Senate Committee and House Pass DADT Repeal Amendments

The Senate Armed Services Committee and the full House have passed amendments to a defense authorization bill that may eventually lead to the end of the military’s policy of discharging gay and lesbian servicemembers under “Don’t Ask, Don’t Tell.”

The Senate Armed Services Committee passed the amendment on Thursday, May 27, by a 16-12 vote and the House passed a similar amendment (234-194) just hours later. The amendment’s language calls for a delay in DADT repeal pending the result of the Pentagon's Comprehensive Review Working Group study.

Repeal would be contingent on certification by President Obama, Defense Secretary Gates and Chairman of the Joint Chiefs of Staff Mullen based on the study’s findings. In the meantime, LGB servicemembers would remain subject to the policy’s statutes.

"It (the House vote) doesn’t repeal ’Don’t Ask, Don’t Tell,’" said Speaker Pelosi during a press conference Thursday, May 27, 2010. "It defers to when that [DOD] report comes forth and then repeals ’Don’t Ask, Don’t Tell.’"

Both chambers will have to vote again after a conference committee works out the differences between the two versions of the defense-funding bill, and two Republican Senators have said they would support a filibuster of the underlying defense authorization bill in order to stop the repeal.

The full Senate is expected to take up the issue after the Memorial Day recess.

"The road to military equality has been long and we still have a ways to go," said Sacramento Valley Veterans President Tyson Redhouse, "the provisions of the amendment still do not provide protection to LGBT servicemembers. Additionally, the proposed delay following the study’s completion leaves a window of time for our leaders to change their views for repeal. True, this is a step in a forward direction, but it is the first of many and we need to keep our heads clear for what will come next. We must proceed with cautious optimism."

The "Don’t Ask, Don’t Tell" policy was implemented during the Clinton Administration in 1993. It stated that LGBT men and women could serve so long as they did not make statements or engage in acts of homosexuality. Since its implementation, the policy has discharged thousands of men and women for being gay.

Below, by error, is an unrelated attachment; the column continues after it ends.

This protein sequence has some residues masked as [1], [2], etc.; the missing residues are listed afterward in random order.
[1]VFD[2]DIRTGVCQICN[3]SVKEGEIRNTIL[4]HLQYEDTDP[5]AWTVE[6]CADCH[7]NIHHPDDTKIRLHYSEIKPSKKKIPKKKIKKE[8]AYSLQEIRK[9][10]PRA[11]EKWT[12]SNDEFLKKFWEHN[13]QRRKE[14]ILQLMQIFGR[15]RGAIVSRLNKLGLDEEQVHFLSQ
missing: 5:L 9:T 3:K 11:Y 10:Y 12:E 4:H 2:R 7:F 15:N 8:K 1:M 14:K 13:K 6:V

"The votes in the Senate Committee and on the House floor to repeal ’Don’t Ask, Don’t Tell’ constitute one of the most important advances in our fight against prejudice based on sexual orientation," said Rep. Barney Frank (D-Mass.), a key Democratic leader involved in that fight. Frank had earlier in the day said that if he had introduced an amendment to exempt gays from a military draft, opponents of the DADT repeal would be criticizing him for seeking "special rights" for gays.

Opponents of the repeal said that Democrats were ignoring the views of servicemembers and reneging on an agreement to let the Pentagon study how best to implement repeal.

President Obama released a statement shortly after the votes, saying that "I have long advocated that we repeal ’Don’t Ask, Don’t Tell,’ … This legislation will help make our Armed Forces even stronger and more inclusive by allowing gay and lesbian soldiers to serve honestly and with integrity."

For background information on the policy, visit the Servicemembers Legal Defense Network (SLDN) web site at www.sldn.org or SacLGBTVeterans.org.

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